Help Your Child Through a Crisis
- 2001 6 Nov
Give your children similar permission by letting them feel their pain. When Amanda's friend Amy died, Amanda's sister Susan felt the pain, too.
"I keep trying not to think about Amy's death, but it stays in my brain," said Susan.
"It's OK, honey, just cry and feel," her mother responded.
"I don't want to go to school anymore. I want to see Amy," Susan wailed.
"We'll see her in heaven, but we'll have to wait until then. I wish we could see her now."
Turning to her sister's pain, Susan asked, "What if Amanda is sad all the time? Or what if Amanda forgets Amy is dead?"
At 6 years of age, Susan feared that missing someone who could never come back meant you would always be sad. She also thought the opposite was true - if you were happy again, you would forget the person who died. Her parents helped her mesh the two.
"We'll always miss Amy, but we will feel happy again. Sometimes thinking of her will bring smiles to our faces because we'll remember a funny thing she said, or we'll remember a fun thing we did together. Other times thinking of her will make us feel very sad because we wish she were here and could do things with us. Both happy and sad feelings are a sign of love. The strong pain we feel right now won't last forever."
Susan's parents accepted her pain but gave her hope for better times ahead. They used Scripture and experience to verify both the pain and the hope. It's a delicate balance, but one worth striving for.
Let the feelings go
Children teach us a lot by the way they experience pain. Especially when they are very young, children express pain fully. They cry or put their sadness into frank words. When the source of pain is gone, so is their worry about it. Sarah seldom lets her frustration over soccer bother her for long. Her anguish is intense when it comes; but after she expresses herself, she attacks new challenges rather than fretting about past ones. She finds ways to hear. She finds ways to make friends. She moves from worry to action. Sarah teaches me to break my adult pattern of worrying about pain before, during, and after it happens. She and other children accept pain, walk through it, and then forget about it.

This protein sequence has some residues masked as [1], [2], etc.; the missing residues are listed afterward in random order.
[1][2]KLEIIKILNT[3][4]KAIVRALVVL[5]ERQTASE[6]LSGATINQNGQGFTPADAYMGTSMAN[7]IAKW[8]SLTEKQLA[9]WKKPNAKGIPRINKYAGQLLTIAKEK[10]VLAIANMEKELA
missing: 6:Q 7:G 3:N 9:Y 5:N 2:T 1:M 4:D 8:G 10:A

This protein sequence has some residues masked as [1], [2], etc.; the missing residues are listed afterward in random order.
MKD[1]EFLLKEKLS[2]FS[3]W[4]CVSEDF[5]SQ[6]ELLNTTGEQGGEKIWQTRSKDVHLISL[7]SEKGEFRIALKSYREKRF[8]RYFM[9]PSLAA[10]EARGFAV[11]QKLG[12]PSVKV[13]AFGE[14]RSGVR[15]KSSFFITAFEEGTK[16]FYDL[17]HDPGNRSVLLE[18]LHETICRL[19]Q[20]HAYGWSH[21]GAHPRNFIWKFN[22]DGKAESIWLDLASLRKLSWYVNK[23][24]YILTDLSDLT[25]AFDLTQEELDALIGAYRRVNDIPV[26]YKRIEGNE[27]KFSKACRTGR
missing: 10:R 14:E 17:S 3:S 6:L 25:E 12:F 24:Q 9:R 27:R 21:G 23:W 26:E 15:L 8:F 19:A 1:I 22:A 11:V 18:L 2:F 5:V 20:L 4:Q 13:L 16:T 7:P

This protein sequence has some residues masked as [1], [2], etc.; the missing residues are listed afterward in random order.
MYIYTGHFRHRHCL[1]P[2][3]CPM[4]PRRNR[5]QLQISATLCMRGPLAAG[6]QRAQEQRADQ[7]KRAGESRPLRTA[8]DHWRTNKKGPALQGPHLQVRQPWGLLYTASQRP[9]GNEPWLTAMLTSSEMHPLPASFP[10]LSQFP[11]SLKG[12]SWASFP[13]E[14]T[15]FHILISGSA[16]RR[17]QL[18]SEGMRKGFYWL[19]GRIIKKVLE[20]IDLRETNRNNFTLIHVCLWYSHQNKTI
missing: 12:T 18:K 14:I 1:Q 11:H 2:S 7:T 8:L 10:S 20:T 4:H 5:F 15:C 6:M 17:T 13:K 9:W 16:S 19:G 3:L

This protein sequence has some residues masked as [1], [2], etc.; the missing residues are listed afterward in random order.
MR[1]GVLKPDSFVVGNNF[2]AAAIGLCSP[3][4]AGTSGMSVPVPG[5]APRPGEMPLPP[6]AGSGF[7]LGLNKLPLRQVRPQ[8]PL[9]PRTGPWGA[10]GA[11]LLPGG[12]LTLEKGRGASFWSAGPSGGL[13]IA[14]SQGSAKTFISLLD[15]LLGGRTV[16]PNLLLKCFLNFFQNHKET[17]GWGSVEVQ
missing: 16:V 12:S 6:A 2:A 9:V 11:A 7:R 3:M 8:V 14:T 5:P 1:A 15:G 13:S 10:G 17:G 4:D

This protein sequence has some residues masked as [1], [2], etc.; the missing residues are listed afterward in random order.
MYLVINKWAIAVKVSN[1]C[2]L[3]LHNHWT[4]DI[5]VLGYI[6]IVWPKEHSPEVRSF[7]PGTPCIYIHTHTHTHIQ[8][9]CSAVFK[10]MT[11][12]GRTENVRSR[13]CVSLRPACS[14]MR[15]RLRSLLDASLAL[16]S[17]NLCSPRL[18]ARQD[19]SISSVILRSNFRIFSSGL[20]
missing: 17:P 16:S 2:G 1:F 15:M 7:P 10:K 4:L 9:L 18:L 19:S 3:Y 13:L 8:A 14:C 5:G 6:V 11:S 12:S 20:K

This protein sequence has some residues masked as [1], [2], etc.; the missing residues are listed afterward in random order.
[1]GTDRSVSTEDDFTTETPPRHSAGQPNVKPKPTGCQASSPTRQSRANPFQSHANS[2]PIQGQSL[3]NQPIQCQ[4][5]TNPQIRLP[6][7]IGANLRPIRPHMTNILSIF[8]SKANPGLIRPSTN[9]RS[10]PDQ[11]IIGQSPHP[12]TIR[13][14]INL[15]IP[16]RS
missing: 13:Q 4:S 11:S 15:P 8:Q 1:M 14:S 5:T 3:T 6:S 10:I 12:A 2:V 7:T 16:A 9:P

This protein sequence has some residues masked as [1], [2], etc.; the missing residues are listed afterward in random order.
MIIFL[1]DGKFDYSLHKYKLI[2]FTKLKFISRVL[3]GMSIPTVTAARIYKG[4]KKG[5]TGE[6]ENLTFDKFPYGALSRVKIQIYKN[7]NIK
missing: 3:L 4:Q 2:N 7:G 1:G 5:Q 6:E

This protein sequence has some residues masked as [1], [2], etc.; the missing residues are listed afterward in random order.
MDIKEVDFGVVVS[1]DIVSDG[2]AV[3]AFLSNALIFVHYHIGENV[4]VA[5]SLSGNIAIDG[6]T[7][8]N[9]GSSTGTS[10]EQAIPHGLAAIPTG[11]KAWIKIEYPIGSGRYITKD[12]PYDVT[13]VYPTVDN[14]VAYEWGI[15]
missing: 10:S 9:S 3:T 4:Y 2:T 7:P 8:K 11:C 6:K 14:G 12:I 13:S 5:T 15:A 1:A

Perhaps children understand that pain is a part of life - not a fun part, but a definite part. Perhaps they understand Bible writer Peter's admonition, "Dear friends, do not be surprised at the painful trial you are suffering, as though something strange were happening to you" (1 Peter 4:12). But even with this understanding, children's pain matters. Don't minimize it with "they're children; they'll get over it" or similar cliches. Pain is a part of living on this imperfect earth. In heaven we'll have no more pain, but for now we do. Help your children live this reality by accepting their pain, helping them interpret and respond to it, and walking through pain with them. As Christians, we have the added advantage of God's care, company, counsel and comfort. He'll show us just what to do and how.
Excerpted from When a Hug Won't Fix the Hurt: Walking with Your Child Through Crisis, copyright 2000 by Karen Dockrey. Excerpted by permission of New Hope Publishers, Birmingham, Ala., www.newhopepubl.com, 1-800-968-7301. All rights reserved.
Karen Dockrey is the author of more than 28 books and has been working with and writing for youth for more than 26 years. She is the mother of two teenagers who have both faced severe crises.
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